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The nation’s annual industrial production and shipment indexes last year suffered their biggest declines in 23 years, with the production index down 6.9 percent from 1997 and the shipment index down 6.4 percent, according to a preliminary report released Thursday.

The annual production index dropped to 98.7 in 1998 against a 100-point benchmark set in 1995, and the shipment index fell to 100.2, the Ministry of International Trade and Industry said in the report.

In 1975, annual industrial output plummeted 11 percent and shipments 7.5 percent from the previous year, following the first oil crisis that erupted in 1973. “The historic decline of production and shipments last year was a result of a production slump in the first half,” said Konosuke Ikeya, director of MITI’s statistics analysis division. “Companies seemed to be concentrating on inventory adjustment throughout the year, but we must pay heed to such high-level inventory ratios as 107.8 (as of December),” Ikeya added.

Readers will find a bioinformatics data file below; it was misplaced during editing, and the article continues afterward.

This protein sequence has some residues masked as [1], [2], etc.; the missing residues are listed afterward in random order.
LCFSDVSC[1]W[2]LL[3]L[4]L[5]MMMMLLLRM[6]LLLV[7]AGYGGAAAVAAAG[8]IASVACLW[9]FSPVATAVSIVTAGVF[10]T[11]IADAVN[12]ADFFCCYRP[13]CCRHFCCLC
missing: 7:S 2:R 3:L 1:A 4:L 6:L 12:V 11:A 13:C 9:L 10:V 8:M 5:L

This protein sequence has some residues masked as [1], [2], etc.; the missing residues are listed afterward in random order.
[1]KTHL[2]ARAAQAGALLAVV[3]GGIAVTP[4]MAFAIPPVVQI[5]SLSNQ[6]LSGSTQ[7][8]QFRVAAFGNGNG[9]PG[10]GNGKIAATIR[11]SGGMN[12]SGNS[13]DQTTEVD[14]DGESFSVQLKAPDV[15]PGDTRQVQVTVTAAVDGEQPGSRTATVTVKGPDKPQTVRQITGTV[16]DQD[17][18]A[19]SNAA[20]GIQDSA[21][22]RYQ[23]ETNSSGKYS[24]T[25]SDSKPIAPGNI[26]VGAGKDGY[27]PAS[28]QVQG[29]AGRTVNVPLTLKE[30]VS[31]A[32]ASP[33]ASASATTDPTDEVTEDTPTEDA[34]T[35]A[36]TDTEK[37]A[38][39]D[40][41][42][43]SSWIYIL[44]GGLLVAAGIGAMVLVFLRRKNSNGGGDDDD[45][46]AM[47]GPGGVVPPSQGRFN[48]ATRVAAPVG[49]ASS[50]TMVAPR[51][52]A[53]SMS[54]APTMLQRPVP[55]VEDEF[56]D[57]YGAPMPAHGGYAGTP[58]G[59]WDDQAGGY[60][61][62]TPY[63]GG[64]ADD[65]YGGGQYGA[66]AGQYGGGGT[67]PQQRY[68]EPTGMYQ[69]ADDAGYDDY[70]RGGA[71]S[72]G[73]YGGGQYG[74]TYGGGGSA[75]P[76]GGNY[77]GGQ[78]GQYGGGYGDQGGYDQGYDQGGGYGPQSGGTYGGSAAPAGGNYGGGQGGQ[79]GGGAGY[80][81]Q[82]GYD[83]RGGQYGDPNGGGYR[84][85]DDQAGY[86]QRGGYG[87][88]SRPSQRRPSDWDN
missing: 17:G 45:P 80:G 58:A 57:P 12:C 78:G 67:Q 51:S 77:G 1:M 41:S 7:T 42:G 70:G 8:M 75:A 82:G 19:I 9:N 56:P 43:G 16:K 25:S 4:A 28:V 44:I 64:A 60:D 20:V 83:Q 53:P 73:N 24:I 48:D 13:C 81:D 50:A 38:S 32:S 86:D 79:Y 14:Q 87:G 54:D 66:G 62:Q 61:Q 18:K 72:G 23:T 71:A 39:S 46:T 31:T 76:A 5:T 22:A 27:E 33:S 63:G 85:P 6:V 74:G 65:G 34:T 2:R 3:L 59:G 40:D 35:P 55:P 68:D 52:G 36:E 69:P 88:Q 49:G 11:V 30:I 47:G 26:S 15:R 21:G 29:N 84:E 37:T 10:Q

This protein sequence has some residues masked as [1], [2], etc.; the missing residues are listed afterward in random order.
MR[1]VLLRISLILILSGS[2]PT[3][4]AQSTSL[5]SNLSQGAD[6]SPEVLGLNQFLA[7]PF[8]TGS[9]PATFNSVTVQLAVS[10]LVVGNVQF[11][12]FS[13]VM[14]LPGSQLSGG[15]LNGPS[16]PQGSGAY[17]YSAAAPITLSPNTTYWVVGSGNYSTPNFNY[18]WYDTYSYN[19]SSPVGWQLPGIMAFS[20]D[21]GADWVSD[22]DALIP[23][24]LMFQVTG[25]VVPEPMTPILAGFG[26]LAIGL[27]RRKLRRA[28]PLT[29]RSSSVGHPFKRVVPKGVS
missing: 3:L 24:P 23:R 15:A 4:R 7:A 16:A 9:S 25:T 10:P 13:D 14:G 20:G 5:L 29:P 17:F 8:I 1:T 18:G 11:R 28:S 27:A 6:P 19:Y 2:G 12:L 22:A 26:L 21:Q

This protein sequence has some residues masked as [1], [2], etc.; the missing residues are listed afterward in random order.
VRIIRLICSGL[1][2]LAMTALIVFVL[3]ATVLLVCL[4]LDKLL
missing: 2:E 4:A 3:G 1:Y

The MITI official went on to say that final demand must be watched as a yardstick to determine future trends, as plant and equipment investment by the private sector remains sluggish and individual consumer demand remains stagnant.

The industrial production index logged its first monthly increase in three months in December, rising 1.3 percent due to increased public works-related activities and consumer demand for seasonal cosmetics and electronic games, according to the report.

The seasonally adjusted production index marked 97.2 in December based on the 1995 benchmark. “Inventory adjustment is making satisfactory progress, but production and shipments remain stagnant, with the inventory ratio remaining at a high level,” the MITI official said.

The shipment index also posted its first increase in three months in December, rising 1.4 percent to 99.5. With the help of truck exports, inventory dropped 1.7 percent to 100.1, marking eight straight months of decline.

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